I’m asked quite often how I feel about the state-by-state recognition of same-sex marriage. On one hand, I’m delighted to see it happening at all, but the attorney in me can’t help but see all of the headaches come tax season. There is no Federal recognition for same sex marriage. That means doing tax returns 80 million different ways (I exaggerate), and it still means that when someone’s same-sex partner or spouse dies there will be tax and distribution issues when it comes to their combined estate. I know, I know. Always the voice of gloom in the middle of everyone’s victory dance. Well, that’s how we lawyers are.
One method of equalizing the Federal tax benefits extended to heterosexual, married couples is to create a Grantor Retained Income Trust (one of the few advantages that same-sex couples and other non-marrieds have over married traditional couples). The US tax code prohibits “family members” from utilizing GRITs. And since the federal government refuses to recognize same-sex couples – legally married or not – as “family members”, we are actually provided with a small benefit.
A Grantor Retained Income Trust (GRIT) is a tax-saving trust in which the grantor of the trust places assets or transfers property into an irrevovable trust. The terms of the trust requires all of the income to be paid to the grantor for a specified period of time. At the end of the term, the remaining property is transferred to the beneficiary as named in the trust. The benefit to this is that, at the end of the term, your partner will receive this property free of any gift or estate taxes on the appreciated value of the property. However, should you die before the termination of the trust a proportionate share of the trust will be included back into the grantor’s estate.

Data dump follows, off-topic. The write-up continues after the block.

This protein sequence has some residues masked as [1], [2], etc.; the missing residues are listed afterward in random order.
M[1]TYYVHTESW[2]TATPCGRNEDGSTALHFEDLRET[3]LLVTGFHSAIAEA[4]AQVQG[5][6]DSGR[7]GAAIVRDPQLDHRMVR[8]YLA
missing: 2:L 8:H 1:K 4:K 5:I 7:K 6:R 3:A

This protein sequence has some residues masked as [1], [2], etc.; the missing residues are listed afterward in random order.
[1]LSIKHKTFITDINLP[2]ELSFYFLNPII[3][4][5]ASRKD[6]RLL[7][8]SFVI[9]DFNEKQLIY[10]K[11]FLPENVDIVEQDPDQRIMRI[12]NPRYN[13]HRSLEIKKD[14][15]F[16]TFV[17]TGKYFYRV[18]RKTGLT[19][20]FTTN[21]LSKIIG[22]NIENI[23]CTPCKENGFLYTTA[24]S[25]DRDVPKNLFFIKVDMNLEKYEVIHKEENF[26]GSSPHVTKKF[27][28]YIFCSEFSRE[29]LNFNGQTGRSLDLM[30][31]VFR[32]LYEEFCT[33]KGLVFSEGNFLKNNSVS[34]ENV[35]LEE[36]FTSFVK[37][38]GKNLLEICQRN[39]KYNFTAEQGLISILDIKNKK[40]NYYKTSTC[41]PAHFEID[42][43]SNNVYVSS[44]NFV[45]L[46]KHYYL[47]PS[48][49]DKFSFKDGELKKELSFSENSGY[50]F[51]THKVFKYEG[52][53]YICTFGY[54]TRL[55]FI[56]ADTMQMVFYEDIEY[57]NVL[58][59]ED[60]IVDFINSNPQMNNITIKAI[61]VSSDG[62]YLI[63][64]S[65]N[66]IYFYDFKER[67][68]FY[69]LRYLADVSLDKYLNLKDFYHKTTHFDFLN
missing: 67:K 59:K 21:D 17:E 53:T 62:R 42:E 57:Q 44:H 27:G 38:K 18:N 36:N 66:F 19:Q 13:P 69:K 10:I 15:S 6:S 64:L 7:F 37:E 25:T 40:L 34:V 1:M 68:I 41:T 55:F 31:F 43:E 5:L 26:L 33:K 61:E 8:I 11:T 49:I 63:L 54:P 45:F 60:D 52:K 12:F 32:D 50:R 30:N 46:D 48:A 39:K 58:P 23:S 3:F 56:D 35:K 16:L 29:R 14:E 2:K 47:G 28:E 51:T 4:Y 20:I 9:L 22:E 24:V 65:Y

A GRIT is a good strategy for someone who has not utilized his/her lifetime gift tax exemption (now tied to the Estate tax amount of $5 million). It is also a valuable tool for someone who wishes to gift property to another while maintaining some control, continue to use the property or receive some income from the property.
GRITS and GRATS (Grantor Retained Annuity Trust) – more on that later—are a few of the tricks we attorneys specializing in unique families have up our sleeves to help protect the rights and assets of unique families. While I am encouraged by the mini-revolution occurring in the states when it comes to gay marriage I am still in watch mode to see how it all plays out against the background of DOMA. Until such time that the Federal government recognizes same-sex marriage, unique and non-traditional families will have to take extra steps to protect their rights and the rights and happiness of their loved ones.